Joy is generally explained as the kind of joy generated and maintained in one`s heart when one realizes what a precious thing the Buddhadharma is. It is easy for someone who appreciates and cherishes the Buddhadharma to have this sentiment, but does everyone who comes into contact with the Buddhadharma automatically sprout such a joy? Will one spontaneously exclaim, `What else in the world can be more important than studying and cultivating the Buddhadharma!` The truth is, before one experiences the subtle wonders of the Buddhadharma, one will not engender a profound joy in one`s heart. Only after one obtains the profoundly wonderful Dharma Taste will one engender such joy, and appreciate sitting through long sessions of meditation.

Although I have emphasized the importance of making time each day to do the practice, many students really lack such motivation. Even if some students could find the free time, they would rather sit in front of the television. It seems that one`s favorite television show always comes on during the time one may squeeze in a free moment. A practice each day then becomes a burden. What a pain it is that the Grand Master has asked us to do at least one practice a day! At first one manages to do so, but only with some effort. But, after several days, even that effort becomes too much. This is because one has not yet experienced the Dharma Taste. If one has tasted the Dharma Taste, one will have felt the Joy which is such a feeling of joy and rapture.

In my case, I meditate daily, although the meditation does not follow a fixed time schedule. Actually, I don`t just meditate daily, I meditate continually throughout the day. This is a condition wherein one is filled with an extraordinary kind of Dharma bliss. Take this moment, for example, I am feeling a tremendous joy right now. This teaching is not a chore to me, and I do not find it tiring. In fact, while sitting here teaching, I am at the same time transporting and maneuvering the chi inside my body. Inside my body, a circle of conductivity goes on which generates an extremely happy feeling. This is the Dharma Taste.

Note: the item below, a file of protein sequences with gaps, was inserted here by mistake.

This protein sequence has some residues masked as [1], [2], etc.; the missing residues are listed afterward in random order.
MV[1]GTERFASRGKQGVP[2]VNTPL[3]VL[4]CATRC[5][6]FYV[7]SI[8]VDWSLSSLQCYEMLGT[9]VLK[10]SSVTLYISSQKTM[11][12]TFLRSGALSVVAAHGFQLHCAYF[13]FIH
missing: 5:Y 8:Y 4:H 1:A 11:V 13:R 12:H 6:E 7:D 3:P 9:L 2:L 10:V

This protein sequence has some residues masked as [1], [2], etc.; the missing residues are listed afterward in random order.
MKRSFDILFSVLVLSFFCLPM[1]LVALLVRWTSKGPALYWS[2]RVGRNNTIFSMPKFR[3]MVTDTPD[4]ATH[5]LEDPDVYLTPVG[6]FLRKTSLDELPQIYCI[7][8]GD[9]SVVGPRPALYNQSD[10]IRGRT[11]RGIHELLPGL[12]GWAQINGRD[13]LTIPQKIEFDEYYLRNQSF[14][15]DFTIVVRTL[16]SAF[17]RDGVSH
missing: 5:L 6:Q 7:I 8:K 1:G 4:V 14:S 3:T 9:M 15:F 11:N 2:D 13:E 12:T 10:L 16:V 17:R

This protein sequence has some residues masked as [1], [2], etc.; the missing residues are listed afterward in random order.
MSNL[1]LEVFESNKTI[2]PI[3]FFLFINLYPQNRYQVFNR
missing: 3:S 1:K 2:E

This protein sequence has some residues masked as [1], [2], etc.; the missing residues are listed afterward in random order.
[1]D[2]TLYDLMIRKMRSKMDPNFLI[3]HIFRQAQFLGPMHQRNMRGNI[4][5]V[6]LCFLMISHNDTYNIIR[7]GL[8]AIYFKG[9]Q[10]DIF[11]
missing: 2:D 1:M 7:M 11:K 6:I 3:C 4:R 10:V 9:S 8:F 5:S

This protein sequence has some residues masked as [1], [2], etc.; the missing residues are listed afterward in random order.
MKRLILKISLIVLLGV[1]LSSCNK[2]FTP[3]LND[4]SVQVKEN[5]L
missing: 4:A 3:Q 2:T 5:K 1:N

The same thing happens when you meditate in a shrine. The vital force from the Universe will enter your body. When your body is filled with this pure, vital force, you will experience a solidifying or firming sensation. It is a very tangible and solid power that gives rise to bliss and euphoria. When you are able to experience this kind of bliss, you will love meditation. You must practice vigorously to reach this level. When the vital force descends into you, you will feel very happy and free. How can I describe it? Like swinging up and down on a swing? No, it is not quite the same. [laughter] Any other better analogies? Like being dazzled by great beauty? No, not quite. Like sinking your soul into a soft cushion? No, not that either. I can`t explain it in words. [laughter] It is indescribable. What happens is the chi in your body keeps on circulating and moving and, during this circulation, an ecstasy is generated. This is Joy. This is Dharma Taste. [audience applause]